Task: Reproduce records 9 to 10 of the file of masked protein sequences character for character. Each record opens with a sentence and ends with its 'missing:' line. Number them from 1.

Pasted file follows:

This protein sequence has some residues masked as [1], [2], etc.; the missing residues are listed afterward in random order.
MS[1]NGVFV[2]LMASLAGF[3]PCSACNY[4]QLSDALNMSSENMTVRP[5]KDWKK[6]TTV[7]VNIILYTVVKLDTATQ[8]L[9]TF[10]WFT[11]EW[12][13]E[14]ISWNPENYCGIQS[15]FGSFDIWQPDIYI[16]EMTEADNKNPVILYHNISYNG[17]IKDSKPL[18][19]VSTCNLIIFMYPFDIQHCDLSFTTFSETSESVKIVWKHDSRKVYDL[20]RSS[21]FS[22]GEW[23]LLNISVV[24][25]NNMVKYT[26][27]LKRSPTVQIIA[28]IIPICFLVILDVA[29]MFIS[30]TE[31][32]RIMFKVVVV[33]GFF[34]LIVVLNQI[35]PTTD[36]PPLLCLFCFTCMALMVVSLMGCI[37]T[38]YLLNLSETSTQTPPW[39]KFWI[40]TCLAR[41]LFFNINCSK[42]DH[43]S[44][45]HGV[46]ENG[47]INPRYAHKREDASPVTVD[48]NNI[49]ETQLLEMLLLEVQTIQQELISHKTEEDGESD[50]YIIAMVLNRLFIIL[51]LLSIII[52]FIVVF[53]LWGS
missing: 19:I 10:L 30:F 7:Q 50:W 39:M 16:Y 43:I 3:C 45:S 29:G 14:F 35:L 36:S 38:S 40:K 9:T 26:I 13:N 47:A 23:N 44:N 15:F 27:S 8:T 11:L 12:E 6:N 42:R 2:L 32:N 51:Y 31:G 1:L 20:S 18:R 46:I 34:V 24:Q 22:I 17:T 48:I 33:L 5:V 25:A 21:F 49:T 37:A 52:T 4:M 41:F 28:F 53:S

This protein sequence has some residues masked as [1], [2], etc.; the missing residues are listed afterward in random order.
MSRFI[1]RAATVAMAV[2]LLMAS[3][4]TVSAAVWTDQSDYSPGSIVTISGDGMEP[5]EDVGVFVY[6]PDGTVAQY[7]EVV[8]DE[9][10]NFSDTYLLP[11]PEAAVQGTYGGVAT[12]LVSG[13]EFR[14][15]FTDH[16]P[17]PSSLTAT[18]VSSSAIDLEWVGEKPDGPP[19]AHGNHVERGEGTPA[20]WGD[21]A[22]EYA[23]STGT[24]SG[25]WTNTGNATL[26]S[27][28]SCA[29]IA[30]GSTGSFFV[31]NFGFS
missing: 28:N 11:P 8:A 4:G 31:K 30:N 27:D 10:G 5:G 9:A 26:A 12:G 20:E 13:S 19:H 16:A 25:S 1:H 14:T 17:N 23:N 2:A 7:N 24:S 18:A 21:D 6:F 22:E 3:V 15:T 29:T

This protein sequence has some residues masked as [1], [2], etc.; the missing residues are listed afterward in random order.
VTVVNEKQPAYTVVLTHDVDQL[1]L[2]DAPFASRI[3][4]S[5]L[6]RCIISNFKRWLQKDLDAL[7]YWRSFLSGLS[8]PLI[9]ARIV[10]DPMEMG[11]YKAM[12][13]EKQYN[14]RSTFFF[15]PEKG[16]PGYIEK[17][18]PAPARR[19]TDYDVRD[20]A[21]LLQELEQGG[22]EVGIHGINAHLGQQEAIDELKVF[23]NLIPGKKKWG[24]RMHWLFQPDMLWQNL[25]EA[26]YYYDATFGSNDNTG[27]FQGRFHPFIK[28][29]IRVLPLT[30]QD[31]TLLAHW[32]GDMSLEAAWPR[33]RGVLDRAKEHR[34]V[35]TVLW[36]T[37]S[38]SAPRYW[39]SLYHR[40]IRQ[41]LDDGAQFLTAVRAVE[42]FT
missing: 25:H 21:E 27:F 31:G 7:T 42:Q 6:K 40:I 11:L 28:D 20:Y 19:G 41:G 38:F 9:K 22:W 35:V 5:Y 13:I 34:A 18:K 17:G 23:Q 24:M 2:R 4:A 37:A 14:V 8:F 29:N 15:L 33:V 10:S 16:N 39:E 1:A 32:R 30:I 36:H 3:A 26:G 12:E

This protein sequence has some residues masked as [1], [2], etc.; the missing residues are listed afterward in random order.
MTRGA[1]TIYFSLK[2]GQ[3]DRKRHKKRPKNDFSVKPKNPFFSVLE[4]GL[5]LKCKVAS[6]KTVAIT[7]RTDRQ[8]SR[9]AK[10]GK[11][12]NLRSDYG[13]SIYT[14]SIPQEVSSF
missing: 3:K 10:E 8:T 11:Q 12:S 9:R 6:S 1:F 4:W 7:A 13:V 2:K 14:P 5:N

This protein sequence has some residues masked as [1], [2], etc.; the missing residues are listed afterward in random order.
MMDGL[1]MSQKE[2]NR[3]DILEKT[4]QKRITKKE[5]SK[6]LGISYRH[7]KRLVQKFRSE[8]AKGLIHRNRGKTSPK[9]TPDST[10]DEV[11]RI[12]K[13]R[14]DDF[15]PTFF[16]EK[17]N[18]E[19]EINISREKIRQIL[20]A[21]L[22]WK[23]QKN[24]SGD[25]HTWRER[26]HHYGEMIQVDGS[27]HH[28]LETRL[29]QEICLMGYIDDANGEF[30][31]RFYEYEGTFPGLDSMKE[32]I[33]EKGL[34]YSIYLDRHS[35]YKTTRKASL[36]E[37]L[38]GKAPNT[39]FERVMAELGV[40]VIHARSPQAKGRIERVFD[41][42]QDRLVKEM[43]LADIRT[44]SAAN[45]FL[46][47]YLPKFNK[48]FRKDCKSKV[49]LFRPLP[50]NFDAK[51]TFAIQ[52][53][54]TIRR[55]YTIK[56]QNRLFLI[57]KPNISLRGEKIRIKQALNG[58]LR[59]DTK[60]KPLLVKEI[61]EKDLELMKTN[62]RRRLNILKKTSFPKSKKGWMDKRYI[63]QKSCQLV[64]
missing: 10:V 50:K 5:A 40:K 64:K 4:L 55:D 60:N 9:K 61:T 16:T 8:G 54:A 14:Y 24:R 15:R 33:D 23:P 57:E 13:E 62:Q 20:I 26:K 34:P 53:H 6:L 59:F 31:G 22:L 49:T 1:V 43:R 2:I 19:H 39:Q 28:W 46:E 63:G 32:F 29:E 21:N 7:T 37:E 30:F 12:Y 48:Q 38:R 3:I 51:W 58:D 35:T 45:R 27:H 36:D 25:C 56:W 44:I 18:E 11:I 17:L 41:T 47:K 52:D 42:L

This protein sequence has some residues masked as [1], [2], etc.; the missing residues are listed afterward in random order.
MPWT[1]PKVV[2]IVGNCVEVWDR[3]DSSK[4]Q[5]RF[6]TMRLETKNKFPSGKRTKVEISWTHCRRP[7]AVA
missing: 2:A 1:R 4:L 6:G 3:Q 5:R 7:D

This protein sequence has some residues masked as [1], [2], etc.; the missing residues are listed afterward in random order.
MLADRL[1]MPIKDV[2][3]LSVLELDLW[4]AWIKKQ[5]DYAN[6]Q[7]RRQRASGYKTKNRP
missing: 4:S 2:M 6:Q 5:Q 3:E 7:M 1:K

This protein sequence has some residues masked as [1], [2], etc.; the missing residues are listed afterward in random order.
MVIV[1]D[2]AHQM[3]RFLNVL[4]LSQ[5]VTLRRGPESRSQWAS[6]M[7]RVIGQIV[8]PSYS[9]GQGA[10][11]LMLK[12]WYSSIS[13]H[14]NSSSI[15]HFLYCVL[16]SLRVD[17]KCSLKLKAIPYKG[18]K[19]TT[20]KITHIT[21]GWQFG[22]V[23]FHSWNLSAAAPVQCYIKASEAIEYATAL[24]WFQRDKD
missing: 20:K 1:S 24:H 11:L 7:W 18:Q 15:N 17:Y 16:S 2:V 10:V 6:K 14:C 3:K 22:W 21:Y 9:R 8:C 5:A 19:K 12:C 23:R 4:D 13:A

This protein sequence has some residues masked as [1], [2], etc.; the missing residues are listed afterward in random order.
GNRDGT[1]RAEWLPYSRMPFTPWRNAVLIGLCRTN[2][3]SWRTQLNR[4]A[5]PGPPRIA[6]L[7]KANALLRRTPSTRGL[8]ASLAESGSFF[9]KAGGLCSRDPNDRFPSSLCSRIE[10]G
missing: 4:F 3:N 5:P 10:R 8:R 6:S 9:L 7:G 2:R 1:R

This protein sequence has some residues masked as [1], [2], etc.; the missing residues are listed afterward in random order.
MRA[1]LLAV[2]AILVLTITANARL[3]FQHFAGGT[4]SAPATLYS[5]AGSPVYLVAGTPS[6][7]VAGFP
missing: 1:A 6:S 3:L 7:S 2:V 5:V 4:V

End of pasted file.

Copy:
This protein sequence has some residues masked as [1], [2], etc.; the missing residues are listed afterward in random order.
GNRDGT[1]RAEWLPYSRMPFTPWRNAVLIGLCRTN[2][3]SWRTQLNR[4]A[5]PGPPRIA[6]L[7]KANALLRRTPSTRGL[8]ASLAESGSFF[9]KAGGLCSRDPNDRFPSSLCSRIE[10]G
missing: 4:F 3:N 5:P 10:R 8:R 6:S 9:L 7:G 2:R 1:R

This protein sequence has some residues masked as [1], [2], etc.; the missing residues are listed afterward in random order.
MRA[1]LLAV[2]AILVLTITANARL[3]FQHFAGGT[4]SAPATLYS[5]AGSPVYLVAGTPS[6][7]VAGFP
missing: 1:A 6:S 3:L 7:S 2:V 5:V 4:V